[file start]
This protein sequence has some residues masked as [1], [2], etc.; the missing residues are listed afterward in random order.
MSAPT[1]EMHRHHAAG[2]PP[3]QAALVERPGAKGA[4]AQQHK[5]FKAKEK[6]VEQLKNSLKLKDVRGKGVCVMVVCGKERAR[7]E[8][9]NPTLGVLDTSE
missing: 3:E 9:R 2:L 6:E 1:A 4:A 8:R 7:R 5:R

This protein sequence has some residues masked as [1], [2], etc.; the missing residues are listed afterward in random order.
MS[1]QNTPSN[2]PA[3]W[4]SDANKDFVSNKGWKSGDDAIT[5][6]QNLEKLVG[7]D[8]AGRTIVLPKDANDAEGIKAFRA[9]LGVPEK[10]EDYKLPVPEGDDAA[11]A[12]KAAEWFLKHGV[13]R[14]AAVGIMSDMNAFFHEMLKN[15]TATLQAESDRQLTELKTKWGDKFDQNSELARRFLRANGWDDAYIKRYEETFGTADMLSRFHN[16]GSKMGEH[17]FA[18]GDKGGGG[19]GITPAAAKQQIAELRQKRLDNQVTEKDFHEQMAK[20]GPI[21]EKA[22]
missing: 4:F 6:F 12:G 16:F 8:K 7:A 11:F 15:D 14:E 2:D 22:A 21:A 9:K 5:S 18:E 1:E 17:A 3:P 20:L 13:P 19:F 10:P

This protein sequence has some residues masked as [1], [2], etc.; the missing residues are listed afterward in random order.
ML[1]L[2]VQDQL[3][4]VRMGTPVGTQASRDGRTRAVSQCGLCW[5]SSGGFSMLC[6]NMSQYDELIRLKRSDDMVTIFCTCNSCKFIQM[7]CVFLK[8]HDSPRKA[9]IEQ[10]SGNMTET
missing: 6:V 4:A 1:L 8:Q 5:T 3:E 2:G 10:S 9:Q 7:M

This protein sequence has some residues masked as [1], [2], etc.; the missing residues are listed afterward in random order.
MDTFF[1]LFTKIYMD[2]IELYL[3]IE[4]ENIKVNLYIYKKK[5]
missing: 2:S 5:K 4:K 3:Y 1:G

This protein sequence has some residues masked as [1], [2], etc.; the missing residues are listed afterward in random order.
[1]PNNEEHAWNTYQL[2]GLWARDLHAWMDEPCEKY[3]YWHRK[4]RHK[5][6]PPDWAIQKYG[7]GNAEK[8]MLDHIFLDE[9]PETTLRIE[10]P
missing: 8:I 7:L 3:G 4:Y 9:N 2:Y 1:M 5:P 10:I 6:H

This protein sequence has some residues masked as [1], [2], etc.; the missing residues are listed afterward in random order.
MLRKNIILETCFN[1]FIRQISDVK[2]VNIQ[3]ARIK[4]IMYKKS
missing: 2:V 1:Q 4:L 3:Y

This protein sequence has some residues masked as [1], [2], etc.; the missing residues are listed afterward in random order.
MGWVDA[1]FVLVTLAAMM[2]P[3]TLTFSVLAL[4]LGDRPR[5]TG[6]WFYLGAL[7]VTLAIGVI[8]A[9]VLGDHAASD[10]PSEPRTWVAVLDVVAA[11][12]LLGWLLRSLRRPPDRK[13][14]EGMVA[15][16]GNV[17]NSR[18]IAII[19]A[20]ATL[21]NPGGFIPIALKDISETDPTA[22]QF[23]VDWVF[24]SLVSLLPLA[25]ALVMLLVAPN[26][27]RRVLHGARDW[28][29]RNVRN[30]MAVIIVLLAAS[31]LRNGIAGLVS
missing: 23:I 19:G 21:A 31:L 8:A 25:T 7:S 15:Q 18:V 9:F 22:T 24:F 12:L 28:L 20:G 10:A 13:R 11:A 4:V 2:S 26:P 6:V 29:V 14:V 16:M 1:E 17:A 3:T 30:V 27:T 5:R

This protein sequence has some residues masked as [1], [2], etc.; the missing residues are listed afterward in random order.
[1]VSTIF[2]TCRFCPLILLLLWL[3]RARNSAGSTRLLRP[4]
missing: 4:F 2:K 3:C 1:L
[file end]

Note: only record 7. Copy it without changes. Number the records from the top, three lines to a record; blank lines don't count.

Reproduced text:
This protein sequence has some residues masked as [1], [2], etc.; the missing residues are listed afterward in random order.
MGWVDA[1]FVLVTLAAMM[2]P[3]TLTFSVLAL[4]LGDRPR[5]TG[6]WFYLGAL[7]VTLAIGVI[8]A[9]VLGDHAASD[10]PSEPRTWVAVLDVVAA[11][12]LLGWLLRSLRRPPDRK[13][14]EGMVA[15][16]GNV[17]NSR[18]IAII[19]A[20]ATL[21]NPGGFIPIALKDISETDPTA[22]QF[23]VDWVF[24]SLVSLLPLA[25]ALVMLLVAPN[26][27]RRVLHGARDW[28][29]RNVRN[30]MAVIIVLLAAS[31]LRNGIAGLVS
missing: 23:I 19:G 21:A 31:L 8:A 25:T 7:S 15:Q 18:V 9:F 22:T 24:F 12:L 28:L 20:G 10:A 13:R 11:A 4:V 2:S 26:P 6:V 29:V 14:V 16:M 1:E 17:A 3:T 30:V 27:T 5:R